The best hearing aid for you depends on your level of hearing loss, your lifestyle and your fit preferences. First, consult a hearing health professional, such as an audiologist, for a hearing examination to determine your level of hearing loss. From there, they can help you review specific hearing aid models most appropriate for your situation and pick the one you’d like to try.
Finding the Best Hearing Aid Fit
With hearing aids that house some or all components behind the ear, two kinds of parts go in the ear—an open-fit dome or a closed-fit mold. Many people like the feel of an open-fit dome as it lets some hearing pass in naturally. A closed fit, custom-made ear mold may result in the best hearing but users have to adjust to the “stopped up” feel.
The most important factors for hearing aid success are acoustic fit and physical fit, says audiologist Catherine Palmer, former president of the American Academy of Audiology and director of audiology and hearing aids at the University of Pittsburgh Medical Center.
Acoustic fit is how well an audiologist programs the aids to your specific hearing needs. Physical fit has to do with how well they fit in your ear, which affects both hearing and comfort.
A great hearing aid fit hinges on three things:
Your type of hearing loss. Many people lose hearing in the high frequencies first. Others have difficulty across all frequencies. Hearing tests measure sensitivity, or how loud a sound has to be to be heard, and clarity, or how well someone can understand speech. Often, you’ll also get a “speech in noise” test. These results create a sound prescription for the best hearing aid for you.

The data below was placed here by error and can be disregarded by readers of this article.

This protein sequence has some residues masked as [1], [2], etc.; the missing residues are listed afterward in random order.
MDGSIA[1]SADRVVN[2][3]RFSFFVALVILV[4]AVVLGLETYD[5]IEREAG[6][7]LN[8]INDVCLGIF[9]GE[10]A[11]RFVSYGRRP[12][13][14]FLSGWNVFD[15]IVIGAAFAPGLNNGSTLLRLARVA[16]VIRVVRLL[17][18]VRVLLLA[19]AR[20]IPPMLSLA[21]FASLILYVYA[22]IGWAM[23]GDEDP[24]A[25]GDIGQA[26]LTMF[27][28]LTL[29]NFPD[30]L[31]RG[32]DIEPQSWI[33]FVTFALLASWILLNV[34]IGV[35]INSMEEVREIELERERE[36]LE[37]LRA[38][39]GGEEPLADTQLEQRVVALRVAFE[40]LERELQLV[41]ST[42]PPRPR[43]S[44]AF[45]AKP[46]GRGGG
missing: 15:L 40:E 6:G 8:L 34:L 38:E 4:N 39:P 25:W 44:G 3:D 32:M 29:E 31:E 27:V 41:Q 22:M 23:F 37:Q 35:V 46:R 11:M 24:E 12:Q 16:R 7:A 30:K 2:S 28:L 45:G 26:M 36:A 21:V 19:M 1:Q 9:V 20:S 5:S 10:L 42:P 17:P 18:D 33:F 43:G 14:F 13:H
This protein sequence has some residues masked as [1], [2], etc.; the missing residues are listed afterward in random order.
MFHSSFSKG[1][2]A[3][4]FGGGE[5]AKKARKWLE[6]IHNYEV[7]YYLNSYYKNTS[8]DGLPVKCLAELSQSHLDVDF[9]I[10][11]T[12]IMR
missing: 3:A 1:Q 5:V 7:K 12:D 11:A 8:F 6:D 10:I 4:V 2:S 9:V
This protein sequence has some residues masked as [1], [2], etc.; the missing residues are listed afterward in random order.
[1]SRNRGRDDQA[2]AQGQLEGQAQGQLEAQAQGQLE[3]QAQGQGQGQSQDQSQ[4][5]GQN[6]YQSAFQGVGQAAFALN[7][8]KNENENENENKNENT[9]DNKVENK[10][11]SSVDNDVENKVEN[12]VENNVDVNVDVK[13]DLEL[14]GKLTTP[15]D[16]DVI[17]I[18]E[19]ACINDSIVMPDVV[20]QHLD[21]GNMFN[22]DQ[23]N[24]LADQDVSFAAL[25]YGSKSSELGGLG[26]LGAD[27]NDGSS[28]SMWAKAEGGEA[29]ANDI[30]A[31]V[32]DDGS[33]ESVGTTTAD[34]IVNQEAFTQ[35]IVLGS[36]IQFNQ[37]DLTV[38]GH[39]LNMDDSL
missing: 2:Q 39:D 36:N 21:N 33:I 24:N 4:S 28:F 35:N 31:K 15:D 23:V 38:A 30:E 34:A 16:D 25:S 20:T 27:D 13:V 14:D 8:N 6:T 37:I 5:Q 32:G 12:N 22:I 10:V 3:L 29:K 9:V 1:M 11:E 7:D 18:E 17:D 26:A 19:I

Your lifestyle. Do you work? Do you love dining in restaurants? Do you listen to podcasts? Your lifestyle suggests which features, such as Bluetooth connectivity, are important. Also, certain hearing aid styles, such as behind-the-ear or completely-in-the-canal are better or worse for certain situations.
Your dexterity. If you have trouble manipulating batteries, a rechargeable hearing aid is often recommended.
Based on these findings and your budget, your hearing professional will recommend style, technology level and features. “At the end of the day, the best hearing aid is the one the person will wear,” says Palmer.
Once your hearing aid is programmed and customized for you, real-ear measurements are typically performed. This is an important test to ensure our hearing aids are meeting your sound prescription. At this point or later checkups, an audiologist may also recommend accessories such as a clip-on “remote microphone,” which can dramatically help you hear one particular person.
Key Features to Consider
Hearing aids can also come with a variety of features, including (but not limited to):
- A directional microphone that makes conversing in noisy environments easier
- A telecoil (t-coil) that amplifies a speaker’s voice over background noise in public places
- Remote microphones
- Feedback suppression technology, which reduces acoustic feedback (often experienced with phones)
- Impulse noise and wind reduction technologies
- Rechargeable batteries
- Wireless connectivity with Bluetooth-compatible devices
- Remote controls for easy adjustments
- Preprogrammed settings for different listening needs and environments